“Think outside the box…” It’s a phrase used so often it can actually get rather annoying – especially when you realise you’re stuck fast and not making any progress…
But what if you don’t realise you were “stuck” inside a box? And what if the box just happened to be the rectangular screen covering the device you “think” you know so well…
Blackbox is a game that forced us to rethink everything we even knew about our iPhones!
Today we’d like to share with you, one of our most inspiring interviews of all time, our interview with Ryan McLeod, the developer of Blackbox.
Before we start, I’d like to thank Ryan McLeod for participating in our interview, and for spending some of his valuable time in answering our questions. Thank you very much Ryan.
Now without any further ado our interview begins.
Ok first up, why did you decide to make Blackbox?
Oh man, I just love cryptic puzzles and scavenger hunts, but I think Blackbox slowly formed as an idea after being inspired by several games and apps: first there was the Inception app (apparently it’s still on the store!!) which would make these trippy, live “dream” soundscapes by blending in and stretching audio from the microphone, but the more compelling part was that you could unlock new soundscapes by opening the app during a rainstorm, late at night, or by traveling to Africa among other things!—that kind of blew a hole open in my mind of what was possible. Then there was Clear (the todo app) which has easter egg themes that you can unlock (often by surprise) by using the app at certain times, or by doing certain things in the app …then there was Hatch (the iPhone pet) that would dance if you were listening to music or yawn if your device was nearly dead… It brought the phone closer to you in a way. I think when I saw that trailer for Hatch might have been when I put it all together and thought, “Woah, there’s actually a lot going on here under the surface that most apps are not tapping into …enough to make something compelling.”
I love games that take over your mind after you walk away from the computer (Fez, Braid, Machinarium come to mind). They all require genuine outside-the-box thinking and provide so much self-satisfaction. I loved the idea of making a game but lacked any real game development experience myself; what I did have was some iOS knowledge I wanted to expand and a couple years worth of reading about animation and user experience. I made a little demo app of what I thought Blackbox could be like and the few friends I showed it to were a bit mesmerized and wanted more. The rest is development history I guess.
I see, so what programming language and or software did you use when making Blackbox?
Blackbox is pretty tightly woven into iOS and its APIs so I used Objective-C (I still really need to learn Swift!). I’ve rarely had to fight Xcode—it’s an awesome and powerful IDE. Coming from web development, iOS development is an absolute joy and is really rewarding; I feel like I can put my ideas to code much faster. Still, it’s tough maintaining a large-ish app like Blackbox by myself. I really wish Apple would make the low-level audio APIs more approachable; audio issues alone probably caused 85% of the headaches in developing Blackbox.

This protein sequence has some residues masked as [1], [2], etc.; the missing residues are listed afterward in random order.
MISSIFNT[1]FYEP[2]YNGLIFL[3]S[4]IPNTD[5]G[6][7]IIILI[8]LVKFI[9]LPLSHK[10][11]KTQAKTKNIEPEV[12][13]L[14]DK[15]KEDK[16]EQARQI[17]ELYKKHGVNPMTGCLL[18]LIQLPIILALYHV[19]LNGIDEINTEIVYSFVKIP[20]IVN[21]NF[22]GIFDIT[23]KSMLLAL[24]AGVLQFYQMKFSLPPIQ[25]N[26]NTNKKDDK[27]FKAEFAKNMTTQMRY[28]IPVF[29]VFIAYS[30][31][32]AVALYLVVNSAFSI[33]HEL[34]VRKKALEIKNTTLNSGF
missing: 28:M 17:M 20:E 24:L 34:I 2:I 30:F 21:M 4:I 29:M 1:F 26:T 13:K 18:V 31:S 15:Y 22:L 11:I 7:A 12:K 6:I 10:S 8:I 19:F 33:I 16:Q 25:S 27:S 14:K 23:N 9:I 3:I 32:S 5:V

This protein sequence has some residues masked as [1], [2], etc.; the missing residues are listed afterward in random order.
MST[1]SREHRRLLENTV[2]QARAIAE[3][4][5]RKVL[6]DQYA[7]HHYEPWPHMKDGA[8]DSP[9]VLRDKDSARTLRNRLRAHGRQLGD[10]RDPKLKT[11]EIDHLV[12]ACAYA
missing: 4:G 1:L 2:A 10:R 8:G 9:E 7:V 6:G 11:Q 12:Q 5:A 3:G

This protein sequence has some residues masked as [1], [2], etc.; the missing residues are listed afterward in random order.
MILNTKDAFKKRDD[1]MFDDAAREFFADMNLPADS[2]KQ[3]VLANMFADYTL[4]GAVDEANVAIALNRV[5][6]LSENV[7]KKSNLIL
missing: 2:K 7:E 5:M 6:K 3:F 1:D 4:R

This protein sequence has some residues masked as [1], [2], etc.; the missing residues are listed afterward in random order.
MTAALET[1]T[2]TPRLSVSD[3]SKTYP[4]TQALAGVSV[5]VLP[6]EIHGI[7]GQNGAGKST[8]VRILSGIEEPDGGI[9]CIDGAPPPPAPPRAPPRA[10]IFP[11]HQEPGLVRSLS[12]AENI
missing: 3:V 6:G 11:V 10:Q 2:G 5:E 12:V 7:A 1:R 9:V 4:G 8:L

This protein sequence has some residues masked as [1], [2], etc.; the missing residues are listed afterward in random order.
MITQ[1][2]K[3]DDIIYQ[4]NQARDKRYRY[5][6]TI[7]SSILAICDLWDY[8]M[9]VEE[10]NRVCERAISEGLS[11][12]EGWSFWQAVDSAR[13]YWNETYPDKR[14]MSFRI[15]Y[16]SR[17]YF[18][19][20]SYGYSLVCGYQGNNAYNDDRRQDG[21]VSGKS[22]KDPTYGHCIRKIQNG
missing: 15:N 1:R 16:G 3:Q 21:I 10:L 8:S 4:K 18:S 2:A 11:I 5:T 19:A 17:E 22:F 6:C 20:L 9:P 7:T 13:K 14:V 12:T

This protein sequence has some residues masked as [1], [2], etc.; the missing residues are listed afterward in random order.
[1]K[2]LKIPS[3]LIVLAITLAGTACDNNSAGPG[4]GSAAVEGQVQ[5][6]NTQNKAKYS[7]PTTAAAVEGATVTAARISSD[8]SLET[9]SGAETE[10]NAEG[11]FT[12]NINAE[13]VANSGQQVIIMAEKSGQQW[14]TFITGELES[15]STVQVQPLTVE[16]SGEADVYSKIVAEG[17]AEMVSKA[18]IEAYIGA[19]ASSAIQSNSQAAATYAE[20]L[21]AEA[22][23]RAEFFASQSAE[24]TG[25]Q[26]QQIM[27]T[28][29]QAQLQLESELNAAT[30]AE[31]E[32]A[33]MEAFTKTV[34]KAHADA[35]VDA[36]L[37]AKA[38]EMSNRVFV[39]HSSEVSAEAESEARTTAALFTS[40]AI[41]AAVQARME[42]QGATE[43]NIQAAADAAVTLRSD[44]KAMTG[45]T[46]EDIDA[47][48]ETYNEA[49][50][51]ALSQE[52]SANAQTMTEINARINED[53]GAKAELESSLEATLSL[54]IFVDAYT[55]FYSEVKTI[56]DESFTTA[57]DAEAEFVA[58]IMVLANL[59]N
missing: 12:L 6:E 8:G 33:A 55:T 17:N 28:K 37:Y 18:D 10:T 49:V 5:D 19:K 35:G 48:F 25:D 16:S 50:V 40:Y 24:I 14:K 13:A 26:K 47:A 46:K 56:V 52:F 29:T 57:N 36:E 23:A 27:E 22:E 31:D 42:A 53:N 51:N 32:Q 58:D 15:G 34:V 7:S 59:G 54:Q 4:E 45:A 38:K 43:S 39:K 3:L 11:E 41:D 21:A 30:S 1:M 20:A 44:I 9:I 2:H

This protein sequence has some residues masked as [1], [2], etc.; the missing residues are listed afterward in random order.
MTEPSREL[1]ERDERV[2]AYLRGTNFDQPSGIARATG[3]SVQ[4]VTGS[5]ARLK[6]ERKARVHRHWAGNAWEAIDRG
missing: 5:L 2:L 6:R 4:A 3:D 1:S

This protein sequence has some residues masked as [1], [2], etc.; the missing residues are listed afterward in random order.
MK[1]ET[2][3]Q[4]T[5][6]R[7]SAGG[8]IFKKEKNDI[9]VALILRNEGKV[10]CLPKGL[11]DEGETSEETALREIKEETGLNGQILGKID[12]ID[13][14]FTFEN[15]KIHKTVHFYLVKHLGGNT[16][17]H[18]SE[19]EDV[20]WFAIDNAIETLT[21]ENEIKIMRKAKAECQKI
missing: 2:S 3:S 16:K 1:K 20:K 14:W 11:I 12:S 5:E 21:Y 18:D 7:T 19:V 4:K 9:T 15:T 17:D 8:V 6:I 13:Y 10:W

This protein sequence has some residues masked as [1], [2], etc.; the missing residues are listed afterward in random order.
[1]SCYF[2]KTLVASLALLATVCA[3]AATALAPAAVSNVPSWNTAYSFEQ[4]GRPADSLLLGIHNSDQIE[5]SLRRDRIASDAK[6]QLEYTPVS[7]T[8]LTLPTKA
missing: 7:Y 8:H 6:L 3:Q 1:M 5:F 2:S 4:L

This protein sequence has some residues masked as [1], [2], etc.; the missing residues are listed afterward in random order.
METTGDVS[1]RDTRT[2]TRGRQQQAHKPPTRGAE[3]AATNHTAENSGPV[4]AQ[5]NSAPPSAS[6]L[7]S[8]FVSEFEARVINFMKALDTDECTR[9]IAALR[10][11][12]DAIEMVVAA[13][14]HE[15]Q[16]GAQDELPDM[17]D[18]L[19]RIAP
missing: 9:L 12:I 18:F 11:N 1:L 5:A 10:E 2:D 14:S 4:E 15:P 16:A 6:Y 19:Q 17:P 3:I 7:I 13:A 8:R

Ok, here is a mean question. What was the hardest problem you needed to overcome when developing Blackbox?
Hah—hmmm I’m regretting not making the app universal from the start (iPhone/iPad) but I really wanted it to be a very personal game to be played on your most personal device! Crashing or frame-rates, while issues, were not what I really lost sleep over. The hardest problem was balancing the puzzles (or making the decision to pull a last minute even!) so that they weren’t too hard or too easy, didn’t lean on the hint to be solvable, etc. I had some fantastic beta testers that helped with this 🙂
Last question. Where do you get your inspiration or ideas from?
For the challenges themselves? I’m pretty familiar with what APIs are available now—they’re like a toolbox to me—so when I think of an idea it’s a lot of fun to think through what tools I have at my disposal to come up with ways to build what I want. Sometimes I’ll see an app do something and get stuck working through how they did it and an idea can come from that. Most of the time though I’ll just be on a run and they come to me. I get a lot of great ideas from friends. Often I’ll sit on an idea for months not because making the challenge mechanic is hard but because I haven’t been able to craft a visual that can complement it yet.
A few words to Blackbox fans on Edamame Reviews.
Don’t use the hints unless you absolutely need to! And there are definitely more challenges coming :]
It’s my hope that Blackbox continues to bring people satisfaction (and frustration) and that I can continue to design more challenges (because I’m definitely not out of ideas yet and players keep sending me new ones)! I’d like to release as many as possible for free but am trying to do this full time and hope to release at least one more paid level pack for very advanced players that need an extra challenge :} Keep an eye out for new hidden meta challenges as well 😉
Lastly a few words on how you feel about Edamame Reviews and our service.
It’s fantastic to see a review site doing interviews with indies like this! I’ve had a lot of fun reading other interviews so it’s great to take the seat on the other side. Can’t wait for more!